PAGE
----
Incident Reports

Alleging political intervention, applicants for transitional justice commissions are withdrawing their names


Despite repeated promises by the government to conclude the transitional justice process—which has dragged on for more than a decade, the way things are moving indicates that end won’t come anytime soon.

A day after a recommendation committee formed to pick officials for the two transitional justice commissions made public a list of probable candidates, at least two applicants withdrew their names on Tuesday, citing political interference, an allegation that conflict victims have also been making about the entire process.

As many as 57 people, mostly with law and human rights backgrounds, had applied for the posts of chairpersons and members of the Truth and Reconciliation Commission and the Commission of Investigation on Enforced Disappeared Persons.

The recommendation committee, led by former chief justice Om Prakash Mishra, had found 54 of the applicants eligible. However, when the list of 61 candidates, which included some names handpicked by the political parties, was published on Monday, it also included those who were on the commissions prior to their dismissal in April.

Bed Bhattarai, a secretary at the National Human Rights Commission who had applied for membership in the truth commission, said that he decided to withdraw his application as the selection process was not independent. Ashik Ram Karki, a human rights lawyer who had also applied for the truth commission, said that he was pulling out as he saw no hope for an independent decision by the committee.

Muna Sharma, an undersecretary at the Ministry of Law and Justice, confirmed to the Post that the two applicants had withdrawn their candidacy.

The two applicants’ decision to withdraw their names is just the beginning; more are likely to pull out, according to officials familiar with the developments.

The list of applicants was only published after the top leadership of the ruling Nepal Communist Party (NCP) and Nepali Congress, the primary opposition, agreed on the candidates to lead the two commissions.

Each of the commissions has a five-member team led by a chairperson with four members. Though the Mishra-led committee was formed in March with the mandate to select new sets of officials for both the commissions, it took eight months to come up with the list of candidates, largely due to a disagreement between parties as they jostled to have “their men” in the commissions.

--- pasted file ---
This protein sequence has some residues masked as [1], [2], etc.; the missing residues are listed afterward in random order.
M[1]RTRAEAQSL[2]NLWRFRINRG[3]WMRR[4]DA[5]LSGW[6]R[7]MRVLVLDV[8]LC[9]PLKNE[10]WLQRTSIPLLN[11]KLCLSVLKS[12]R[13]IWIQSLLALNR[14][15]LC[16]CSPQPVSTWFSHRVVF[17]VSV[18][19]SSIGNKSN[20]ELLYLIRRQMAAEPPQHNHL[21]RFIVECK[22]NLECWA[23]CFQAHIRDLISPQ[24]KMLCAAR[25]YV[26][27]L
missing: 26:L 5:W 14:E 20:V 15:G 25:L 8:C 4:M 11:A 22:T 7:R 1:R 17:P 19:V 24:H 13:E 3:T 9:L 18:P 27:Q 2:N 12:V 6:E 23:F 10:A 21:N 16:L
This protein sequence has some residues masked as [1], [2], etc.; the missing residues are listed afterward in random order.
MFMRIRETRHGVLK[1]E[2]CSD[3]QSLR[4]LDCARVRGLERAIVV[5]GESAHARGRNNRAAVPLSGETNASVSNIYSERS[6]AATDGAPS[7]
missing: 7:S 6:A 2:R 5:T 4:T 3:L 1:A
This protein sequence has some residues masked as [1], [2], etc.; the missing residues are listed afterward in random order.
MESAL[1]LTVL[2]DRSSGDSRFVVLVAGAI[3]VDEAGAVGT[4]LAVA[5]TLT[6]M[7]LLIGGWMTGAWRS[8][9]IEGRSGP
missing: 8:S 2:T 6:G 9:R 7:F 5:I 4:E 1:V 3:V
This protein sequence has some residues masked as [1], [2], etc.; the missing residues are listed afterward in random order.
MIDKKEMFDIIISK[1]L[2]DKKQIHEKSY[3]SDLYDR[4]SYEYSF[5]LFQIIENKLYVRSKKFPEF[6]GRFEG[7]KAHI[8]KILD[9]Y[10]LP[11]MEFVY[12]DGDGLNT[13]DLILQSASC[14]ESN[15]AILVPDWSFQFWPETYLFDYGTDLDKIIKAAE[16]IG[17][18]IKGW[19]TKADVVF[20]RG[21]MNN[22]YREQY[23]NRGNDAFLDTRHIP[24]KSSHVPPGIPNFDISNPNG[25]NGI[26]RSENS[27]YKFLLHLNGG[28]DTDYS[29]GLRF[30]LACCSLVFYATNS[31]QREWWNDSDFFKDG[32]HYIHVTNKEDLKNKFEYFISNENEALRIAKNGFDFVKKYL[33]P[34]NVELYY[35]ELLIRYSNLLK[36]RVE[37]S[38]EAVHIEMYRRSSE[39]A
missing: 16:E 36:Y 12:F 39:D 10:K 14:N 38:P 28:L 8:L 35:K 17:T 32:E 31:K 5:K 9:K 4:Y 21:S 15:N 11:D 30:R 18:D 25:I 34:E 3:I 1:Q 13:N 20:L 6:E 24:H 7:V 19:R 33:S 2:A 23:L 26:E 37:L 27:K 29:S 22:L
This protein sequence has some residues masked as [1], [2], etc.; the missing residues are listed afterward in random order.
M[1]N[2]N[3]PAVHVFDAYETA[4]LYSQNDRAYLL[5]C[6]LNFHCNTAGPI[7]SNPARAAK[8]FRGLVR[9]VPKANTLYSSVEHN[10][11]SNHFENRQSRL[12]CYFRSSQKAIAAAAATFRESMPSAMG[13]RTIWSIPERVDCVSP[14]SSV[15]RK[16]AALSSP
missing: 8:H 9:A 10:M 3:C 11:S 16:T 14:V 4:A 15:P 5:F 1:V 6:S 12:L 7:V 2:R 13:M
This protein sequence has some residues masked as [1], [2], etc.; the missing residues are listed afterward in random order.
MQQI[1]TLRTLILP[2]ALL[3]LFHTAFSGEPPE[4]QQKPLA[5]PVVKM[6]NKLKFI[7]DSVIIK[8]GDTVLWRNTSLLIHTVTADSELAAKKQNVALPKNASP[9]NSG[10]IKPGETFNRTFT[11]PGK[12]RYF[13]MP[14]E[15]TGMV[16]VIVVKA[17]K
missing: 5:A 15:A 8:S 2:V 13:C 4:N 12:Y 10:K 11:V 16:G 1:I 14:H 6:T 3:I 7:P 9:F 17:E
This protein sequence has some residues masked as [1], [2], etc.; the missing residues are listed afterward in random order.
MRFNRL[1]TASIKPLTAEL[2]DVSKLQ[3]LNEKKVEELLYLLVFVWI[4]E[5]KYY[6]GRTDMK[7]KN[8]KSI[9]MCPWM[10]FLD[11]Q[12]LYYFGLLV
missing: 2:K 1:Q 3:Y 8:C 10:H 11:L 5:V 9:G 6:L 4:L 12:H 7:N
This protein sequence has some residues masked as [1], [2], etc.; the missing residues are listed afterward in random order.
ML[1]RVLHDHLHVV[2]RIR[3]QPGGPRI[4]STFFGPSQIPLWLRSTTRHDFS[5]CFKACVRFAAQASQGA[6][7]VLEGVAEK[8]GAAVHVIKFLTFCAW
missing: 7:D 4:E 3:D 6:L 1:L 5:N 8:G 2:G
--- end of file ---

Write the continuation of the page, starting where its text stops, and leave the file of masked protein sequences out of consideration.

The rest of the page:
After months of negotiations, the parties last week agreed on Ganesh Datta Bhatta, an associate professor at Nepal Law Campus, as per Congress President Sher Bahadur Deuba’s choice to lead the truth commission. The parties, however, do not want to change officials in the commission on the disappeared, which was under Lokendra Mallick. 

Conflict victims have long said that they are losing faith in the government and the parties, as they are worried that undue political interference could derail the entire transitional justice process. Now, one of their major concerns has to do with the government’s repetition of the same old faces.

Bhagi Ram Chaudhari, chairperson of the Conflict Victim’s Common Platform, an umbrella body of victims, told the Post on Monday that the government must clarify why officials were relieved in April if they were going to be reappointed.

Questions are also being asked about the decision-making of the committee led by Mishra as conflict victims and rights activists allege that it is just following orders from the parties.

The Comprehensive Peace Agreement, signed in 2006, envisioned an immediate formation of commissions to find truth and ensure justice to conflict victims. It took nine years for the two transitional justice bodies to come into being.

Since their formation, the terms of the commissions were extended twice, but they have failed to achieve anything substantial, largely due to a lack of resources and the government’s failure to amend the transitional justice act in line with a 2015 Supreme Court ruling and international obligations.

The government has, at home and internationally, promised to amend the Act, but no steps have been taken to that end so far, much to the disappointment of conflict victims.

Victims have demanded that the government must take forward both tasks—law amendment and appointment of commission officials—simultaneously, to no avail.

The international community too has repeatedly asked the Nepal government to ensure broader consensus in line with the expectations of victims, and amendments to the act.

According to officials familiar with the developments, a meeting of the recommendation committee scheduled for November 22, the day the country will mark the 13th anniversary of the signing of the peace agreement, is likely to recommend the names of 10 persons to steer the two commissions.

“We are yet to decide who we will recommend,” said Sharmila Karki, a member of the recommendation committee, who also said that there was nothing preventing the reappointment of officials dismissed in April. 

Human rights activists say that since the recommendation committee has become a rubber stamp of the political parties, there are concerns about the entire transitional justice process.

“I fail to understand why the committee has bowed to the political parties and the government,” said Charan Prasai, a rights activist. “The recommendation committee has lost its credibility. It seems that yet another attempt is being made to block the transitional justice process.”